Belle Boggs published “Birth Is Not the Finish Line” the Atlantic.
On June 3, she presented on a panel with Kathryn Davis and Jessica Francis Kane at the Center for Fiction in New York.
She was interviewed about The Gulf in the Chicago Review of Books, and the interview was republished by Yale Climate Connections. The book was reviewed in the Huffington Post, the Florida Book Review, the Christian Century, and the Los Angeles Review of Books.
Helen Burgess published “Good Computing with Big Data”, coauthored with Jennifer Maher and Tim Menzies, in Rhetorical Machines: Writing, Code, and Computational Ethics, eds. John Jones & Lavinia Hirsue.
Paul Fyfe published a review of Reductive Reading: A Syntax of Victorian Moralizing (Sarah Allison, Johns Hopkins UP, 2018) in the V21 Collations Book Forum.
On April 27, Bob Kochersberger presented “Ida Tarbell: More than a muckraker” at the annual history symposium at the National Automobile Museum in Reno, Nev. The symposium focused on the decade 1900-1910.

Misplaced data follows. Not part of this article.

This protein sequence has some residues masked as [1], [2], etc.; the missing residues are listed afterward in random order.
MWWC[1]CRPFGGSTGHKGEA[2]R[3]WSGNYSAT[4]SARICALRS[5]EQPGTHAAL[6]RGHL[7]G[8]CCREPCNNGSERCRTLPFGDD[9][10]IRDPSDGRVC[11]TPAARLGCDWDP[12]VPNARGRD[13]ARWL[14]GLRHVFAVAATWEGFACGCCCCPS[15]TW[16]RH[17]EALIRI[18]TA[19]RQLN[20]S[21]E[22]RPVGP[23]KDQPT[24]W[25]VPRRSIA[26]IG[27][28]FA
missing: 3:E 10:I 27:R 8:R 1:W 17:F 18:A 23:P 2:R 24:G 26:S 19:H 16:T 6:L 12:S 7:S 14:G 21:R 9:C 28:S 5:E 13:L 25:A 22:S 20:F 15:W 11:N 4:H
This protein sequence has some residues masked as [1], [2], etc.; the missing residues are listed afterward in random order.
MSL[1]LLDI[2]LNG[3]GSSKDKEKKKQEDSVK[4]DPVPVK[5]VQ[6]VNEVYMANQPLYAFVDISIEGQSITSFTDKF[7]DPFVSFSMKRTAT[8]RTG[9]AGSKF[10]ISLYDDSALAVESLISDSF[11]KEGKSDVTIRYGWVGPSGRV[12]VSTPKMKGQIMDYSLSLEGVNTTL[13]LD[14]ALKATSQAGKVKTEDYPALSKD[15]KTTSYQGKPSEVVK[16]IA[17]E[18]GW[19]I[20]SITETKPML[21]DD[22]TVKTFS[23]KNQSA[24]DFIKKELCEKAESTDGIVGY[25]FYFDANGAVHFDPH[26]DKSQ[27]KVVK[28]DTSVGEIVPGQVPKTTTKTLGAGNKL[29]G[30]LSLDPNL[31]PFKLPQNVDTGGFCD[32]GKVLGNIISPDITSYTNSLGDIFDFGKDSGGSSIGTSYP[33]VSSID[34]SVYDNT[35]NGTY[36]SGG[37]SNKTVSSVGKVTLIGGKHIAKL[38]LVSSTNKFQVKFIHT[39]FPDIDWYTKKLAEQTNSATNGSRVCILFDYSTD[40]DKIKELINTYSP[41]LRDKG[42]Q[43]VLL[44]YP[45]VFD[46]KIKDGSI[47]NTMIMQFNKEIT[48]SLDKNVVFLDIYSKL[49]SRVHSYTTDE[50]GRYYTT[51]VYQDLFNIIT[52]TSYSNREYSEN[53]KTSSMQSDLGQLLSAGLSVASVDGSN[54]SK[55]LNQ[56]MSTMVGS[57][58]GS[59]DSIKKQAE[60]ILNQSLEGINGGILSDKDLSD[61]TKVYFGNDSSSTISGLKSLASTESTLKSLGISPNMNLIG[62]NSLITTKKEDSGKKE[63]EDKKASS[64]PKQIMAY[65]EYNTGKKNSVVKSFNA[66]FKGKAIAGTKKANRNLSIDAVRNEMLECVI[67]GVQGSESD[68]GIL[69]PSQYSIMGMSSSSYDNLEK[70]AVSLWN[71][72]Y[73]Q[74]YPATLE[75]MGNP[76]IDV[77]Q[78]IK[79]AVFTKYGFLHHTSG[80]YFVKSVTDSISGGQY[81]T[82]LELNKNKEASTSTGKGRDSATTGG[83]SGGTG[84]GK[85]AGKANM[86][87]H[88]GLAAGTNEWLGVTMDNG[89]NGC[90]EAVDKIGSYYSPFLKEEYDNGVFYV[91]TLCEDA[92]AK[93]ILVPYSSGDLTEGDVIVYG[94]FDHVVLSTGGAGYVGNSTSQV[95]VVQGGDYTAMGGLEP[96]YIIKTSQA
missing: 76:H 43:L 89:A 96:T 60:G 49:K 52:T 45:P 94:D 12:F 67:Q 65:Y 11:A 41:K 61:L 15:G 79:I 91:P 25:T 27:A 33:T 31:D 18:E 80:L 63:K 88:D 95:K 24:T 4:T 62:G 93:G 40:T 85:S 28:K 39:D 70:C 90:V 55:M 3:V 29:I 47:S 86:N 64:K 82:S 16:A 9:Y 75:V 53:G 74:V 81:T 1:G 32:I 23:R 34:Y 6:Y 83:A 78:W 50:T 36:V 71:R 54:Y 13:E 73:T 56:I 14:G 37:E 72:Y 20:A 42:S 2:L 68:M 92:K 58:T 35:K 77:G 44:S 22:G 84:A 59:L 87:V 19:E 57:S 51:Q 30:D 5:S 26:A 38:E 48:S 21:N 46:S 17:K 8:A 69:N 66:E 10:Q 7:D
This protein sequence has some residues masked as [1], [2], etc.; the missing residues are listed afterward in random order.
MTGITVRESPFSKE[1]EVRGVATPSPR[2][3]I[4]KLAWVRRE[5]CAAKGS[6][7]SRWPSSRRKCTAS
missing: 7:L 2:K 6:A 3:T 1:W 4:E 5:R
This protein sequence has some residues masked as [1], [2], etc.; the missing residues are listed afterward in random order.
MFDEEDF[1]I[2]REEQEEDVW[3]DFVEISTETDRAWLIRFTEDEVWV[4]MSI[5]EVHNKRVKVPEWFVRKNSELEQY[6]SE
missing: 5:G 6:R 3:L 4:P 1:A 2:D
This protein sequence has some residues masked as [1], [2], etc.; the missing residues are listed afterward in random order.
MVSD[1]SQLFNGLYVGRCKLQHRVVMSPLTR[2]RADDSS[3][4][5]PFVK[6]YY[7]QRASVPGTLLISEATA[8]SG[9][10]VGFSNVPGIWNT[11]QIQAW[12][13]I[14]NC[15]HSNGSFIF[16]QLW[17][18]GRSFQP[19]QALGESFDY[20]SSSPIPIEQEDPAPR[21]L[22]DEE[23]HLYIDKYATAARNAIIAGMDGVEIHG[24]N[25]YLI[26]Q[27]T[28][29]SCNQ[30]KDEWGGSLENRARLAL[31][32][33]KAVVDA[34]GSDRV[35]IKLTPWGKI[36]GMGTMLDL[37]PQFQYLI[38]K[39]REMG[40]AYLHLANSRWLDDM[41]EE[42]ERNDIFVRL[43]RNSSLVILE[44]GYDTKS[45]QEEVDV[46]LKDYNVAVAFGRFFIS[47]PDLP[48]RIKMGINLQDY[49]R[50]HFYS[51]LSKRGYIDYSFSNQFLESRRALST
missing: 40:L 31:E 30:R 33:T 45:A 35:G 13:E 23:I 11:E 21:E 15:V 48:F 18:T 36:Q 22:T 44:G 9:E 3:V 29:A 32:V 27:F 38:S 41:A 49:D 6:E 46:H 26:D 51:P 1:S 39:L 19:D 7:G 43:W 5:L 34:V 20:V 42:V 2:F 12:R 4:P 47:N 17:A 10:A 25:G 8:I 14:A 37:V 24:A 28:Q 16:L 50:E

The News & Observer published his op-ed “Airline crashes give me pause, but I’ll still fly” on March 12.
In early June, Carolyn Miller co-directed a Rhetoric Society of America Summer Institute workshop titled “Whither Ethos? From the Human to the Nonhuman, the Inhuman, and Beyond” with Peter Simonson, University of Colorado at Boulder. The Summer Institute took place at College Park, Maryland.
She is also serving on the Book Award committee of the Association for the Rhetoric of Science, Technology, and Medicine.
Jason Miller recently published two articles in The Conversation. One of them, on North Carolina’s own Dorothy Cotton, summarizes the only “on the record” interview she ever gave concerning her clandestine relationship with Martin Luther King, Jr. The article is currently being translated to Japanese, and Miller will appear on WUNC Radio’s The State of Things on Tuesday, July 2 at noon to discuss both Dorothy Cotton and startling new revelations about Dr. King unearthed from a large cache of newly available FBI files.
Tim Stinson was a co-organizer of Biocodicology: The Parchment Record and the Biology of the Book, a workshop held May 29–31 at the Folger Shakespeare Library. He also gave two talks: “The Potential Biocodicology Holds for the Humanities” (co-presentation with Bruce Holsinger) and “The Clopton Manuscript: A Book Divided in Three.”